Story took a deep breath before she answered, “I can’t talk to foxes. The Elders of my village say you like to eat us.” 

“A fox, you say? I am not a fox. I am a wolf,” he said. “My name is Sly.” 

“Are you sure you aren’t a fox?” Story peeked around the stalk of the sunflower to look at him, “You look like a fox.” 

“Oh, foxes and wolves look similar,” he said. “But wolves have tongues, and foxes don’t, so I’m clearly a wolf.” He stuck out his tongue for her to see.

“Oh, I see.” The elders didn’t say anything about foxes having tongues, so that made sense. 

“Would you like to come to my house? It’s getting pretty late,” said Sly.

“Oh, I don’t know. I’m on a very important trip to find a star.” 

“Well there are plenty of stars in the sky. Why don’t you come to my house and see them with me tonight?” asked the wolf. 

“Oh, no!” Story shook her head. “The one I’m looking for is on the ground.” 

“Why would a star be on the ground?” 

“It fell out of the sky.” 

“Oh, well that explains it. Why don’t we look for it together?” 

“Oh, that would be fun!” said Story.

“We should wait until tomorrow, though, when the sun is higher. It will be easier to see the star if the sun is shining on it.” 

“Oh, okay,” said Story. 

So she went home with the wolf. 

After a while, they came upon a cave.     

“You first,” said the wolf. 

“Oh, thank you!” said Story. She started to go inside, then she heard a furious chirping.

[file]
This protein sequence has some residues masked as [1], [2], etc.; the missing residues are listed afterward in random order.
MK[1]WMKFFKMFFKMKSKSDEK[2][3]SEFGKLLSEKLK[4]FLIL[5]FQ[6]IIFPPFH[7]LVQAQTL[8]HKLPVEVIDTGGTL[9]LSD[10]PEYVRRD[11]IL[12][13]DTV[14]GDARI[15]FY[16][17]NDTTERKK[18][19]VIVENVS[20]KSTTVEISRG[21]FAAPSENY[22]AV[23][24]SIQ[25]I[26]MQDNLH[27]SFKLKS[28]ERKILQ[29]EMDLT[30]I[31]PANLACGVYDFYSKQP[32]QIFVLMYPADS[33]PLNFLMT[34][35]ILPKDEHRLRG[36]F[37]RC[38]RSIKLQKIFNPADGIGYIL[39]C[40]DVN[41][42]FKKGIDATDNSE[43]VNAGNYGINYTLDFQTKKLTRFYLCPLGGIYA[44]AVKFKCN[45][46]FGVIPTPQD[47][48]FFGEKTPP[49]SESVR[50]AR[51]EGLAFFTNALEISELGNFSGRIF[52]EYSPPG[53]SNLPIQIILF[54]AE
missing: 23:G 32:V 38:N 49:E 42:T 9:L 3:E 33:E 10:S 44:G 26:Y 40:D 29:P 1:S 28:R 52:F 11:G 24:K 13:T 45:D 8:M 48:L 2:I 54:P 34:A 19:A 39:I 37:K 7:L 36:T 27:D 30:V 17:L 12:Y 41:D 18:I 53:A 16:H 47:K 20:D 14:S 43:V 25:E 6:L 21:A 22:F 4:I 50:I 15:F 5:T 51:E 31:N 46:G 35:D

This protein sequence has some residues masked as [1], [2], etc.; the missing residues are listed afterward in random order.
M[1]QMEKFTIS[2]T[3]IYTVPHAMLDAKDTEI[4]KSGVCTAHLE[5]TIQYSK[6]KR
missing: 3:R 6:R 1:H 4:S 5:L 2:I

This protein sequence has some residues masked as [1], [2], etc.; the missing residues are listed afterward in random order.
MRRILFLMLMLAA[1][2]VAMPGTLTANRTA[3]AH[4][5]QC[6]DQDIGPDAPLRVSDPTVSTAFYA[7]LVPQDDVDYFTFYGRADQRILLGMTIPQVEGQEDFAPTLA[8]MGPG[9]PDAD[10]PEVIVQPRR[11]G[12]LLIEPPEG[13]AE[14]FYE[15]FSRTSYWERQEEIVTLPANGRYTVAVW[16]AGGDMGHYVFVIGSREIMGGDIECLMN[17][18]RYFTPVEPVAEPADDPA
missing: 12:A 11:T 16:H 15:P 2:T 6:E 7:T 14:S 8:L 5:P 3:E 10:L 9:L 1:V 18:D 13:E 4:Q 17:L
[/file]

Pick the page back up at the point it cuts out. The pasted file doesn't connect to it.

A blue jay fluttered over and started pecking at the wolf’s face. “Run!” yelled the bird. “Fox!” 

“He’s not a fox, silly! He's a wolf! He has a tongue!” Story shouted. 

The wolf snapped at the bird with his sharp teeth. 

“He’s a lying fox!” said the bird. “He tricked you!”

“I did not!” objected the wolf. 

“He’s lying! He wants to eat you!” cried the bird. 

“Sly, is it true that foxes are green and have wings?” Story asked. 

“Of course.” He said, pinning the blue jay. “That’s why I’m a wolf.” 

Story gasped. “You really are a lying fox!” 

He snarled and pounced on her. 

She darted under a bush and ran away from the fox. She heard the bird behind her, then she saw it next to her. 

“Here, hop on,” the bird said. 

Story jumped as high as she could, and the blue jay dove underneath her.

The blue jay flew higher than the fox could reach, so the fox growled and gave up. 

As they flew, Story saw something shining below her. “What’s that?” She pointed. 

The bird flew her down, and she couldn’t believe what she saw. It was a star! It was so small, she could hold it in her hands like she would a grape or cherry. 

She picked up the dull star and laughed, happy she had found it. 

The star surged a bright white and flew out of her hands, shooting back up to the sky. She was surprised by how easy it had been, but she was glad she had saved her village. 

And now she knew what a fox looked like. 

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Apr 12
Rated 5 out of 5 stars.

I really enjoyed your story Aurora!


Apr 12
Rated 5 out of 5 stars.


Replying to

Thank you!


Apr 11

Definitely impressed Aurora. Great story.

Replying to

Thank you!


She says thank you to everyone!! 💖


Rated 5 out of 5 stars.

This was so creative and interesting Aurora! I'm very proud of you and look forward to reading more of your stories!

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Thank you!